Thumbs-up to Kris and Angie Hunley who recently received the Seymour Shine award for opening Todd’s Place. The transitional housing and detox facility in Seymour has helped 22 men remain clean and sober since opening in May 2016. It is the fourth time the city has bestowed the award since creating it in 2014 to encourage residents and business owners to take care of their properties and to recognize those who make noticeable improvements.
Thumbs-up to Ron Duncan, Bill Abbott, Justin Amos, Doug Gregory, Karen Brooks and Tucker Gregory for building a ramp to allow Mike Emily to leave his Seymour home for the first time in nearly a year. The 42-year-old was diagnosed with amyotrophic lateral sclerosis, also known as Lou Gehrig’s Disease, in July 2016.
Hairless for the Homeless
Thumbs-up to the 11 candidates willing to raise $1,000 apiece for this year’s Hairless for the Homeless fundraiser for Anchor House Family Assistance Center and Food Pantry in Seymour. The candidates are Bob Tabeling, the Rev. Dr. Jeremy Myers, Dr. Eric Fish, Robert Walls, Jim Lucas, Brad Lucas, Heather Grube, Bill Abbott, Dr. John Hiester, Dave Hill and Drew Markel. Deb Bedwell, executive director of Anchor House, set a goal to raise $2,000 and recently exceeded it, so she will have her head shaved along with the candidate who raises the most money. To participate in the fundraiser, visit anchorhouseshelter.org or Anchor House at 250 S. Vine St. in Seymour or mail a donation to P.O. Box 765, Seymour, IN 47274.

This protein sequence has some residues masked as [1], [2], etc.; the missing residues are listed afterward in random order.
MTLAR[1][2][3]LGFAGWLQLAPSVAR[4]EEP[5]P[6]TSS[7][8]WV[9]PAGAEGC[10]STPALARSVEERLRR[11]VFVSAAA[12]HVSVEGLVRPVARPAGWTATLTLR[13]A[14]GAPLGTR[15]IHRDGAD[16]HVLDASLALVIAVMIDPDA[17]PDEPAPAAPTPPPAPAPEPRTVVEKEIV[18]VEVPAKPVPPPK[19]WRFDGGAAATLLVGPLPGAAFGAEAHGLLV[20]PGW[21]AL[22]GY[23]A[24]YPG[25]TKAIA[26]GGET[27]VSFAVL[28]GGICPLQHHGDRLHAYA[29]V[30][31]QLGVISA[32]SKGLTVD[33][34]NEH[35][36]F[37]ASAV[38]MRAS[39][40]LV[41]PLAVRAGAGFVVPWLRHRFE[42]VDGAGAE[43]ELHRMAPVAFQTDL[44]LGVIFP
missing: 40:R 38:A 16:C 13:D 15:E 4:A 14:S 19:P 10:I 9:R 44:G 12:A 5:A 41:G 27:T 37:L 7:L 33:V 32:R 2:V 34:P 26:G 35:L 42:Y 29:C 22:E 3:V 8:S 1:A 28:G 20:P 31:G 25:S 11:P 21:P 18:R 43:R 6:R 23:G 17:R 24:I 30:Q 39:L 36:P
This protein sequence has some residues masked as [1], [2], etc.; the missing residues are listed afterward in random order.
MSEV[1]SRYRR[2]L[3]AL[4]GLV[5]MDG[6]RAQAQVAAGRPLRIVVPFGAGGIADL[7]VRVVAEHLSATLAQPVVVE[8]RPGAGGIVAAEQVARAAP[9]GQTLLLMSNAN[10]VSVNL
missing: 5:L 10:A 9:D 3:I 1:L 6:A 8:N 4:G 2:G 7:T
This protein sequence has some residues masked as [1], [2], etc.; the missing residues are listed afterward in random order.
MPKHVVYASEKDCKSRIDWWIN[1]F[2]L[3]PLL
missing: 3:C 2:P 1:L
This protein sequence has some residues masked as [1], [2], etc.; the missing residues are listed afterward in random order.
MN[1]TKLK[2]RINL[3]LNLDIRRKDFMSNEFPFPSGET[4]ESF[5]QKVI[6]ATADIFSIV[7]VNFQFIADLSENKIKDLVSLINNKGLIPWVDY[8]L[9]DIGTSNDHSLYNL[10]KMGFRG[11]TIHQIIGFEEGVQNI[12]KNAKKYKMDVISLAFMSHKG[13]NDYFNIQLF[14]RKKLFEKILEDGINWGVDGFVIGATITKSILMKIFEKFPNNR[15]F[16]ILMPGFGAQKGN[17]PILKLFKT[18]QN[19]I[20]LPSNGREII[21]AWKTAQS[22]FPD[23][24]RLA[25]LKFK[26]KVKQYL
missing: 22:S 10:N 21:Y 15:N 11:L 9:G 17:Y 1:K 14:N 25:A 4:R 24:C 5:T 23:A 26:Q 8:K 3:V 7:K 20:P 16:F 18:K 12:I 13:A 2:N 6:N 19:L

Thumbs-up to everyone who competed in the 11th annual Seymour DARE Soap Box Derby on Sunday along with the organizers with the Seymour Police Department. Although deemed a fundraiser for the department’s Drug Abuse Resistance Education program for youth, the event is more about bringing kids and adults together for an afternoon of good family-friendly fun than raising a lot of money, said DARE Officer Tim Toborg.
Thumbs-up to Brownstown Central Community School Corp. officials who recently rededicated Blevins Memorial Stadium in memory of James T. Blevins. The assistant principal, athletic director and coach was shot and killed March 22, 1974, in the high school parking lot after he got out of his car around 8 a.m. The original stadium, dedicated in the 1944 Brownstown graduate’s name Oct. 11, 1974, was replaced this past summer. Several family members were able to attend the rededication ceremony, which occurred before the Sept. 15 football game against visiting North Harrison.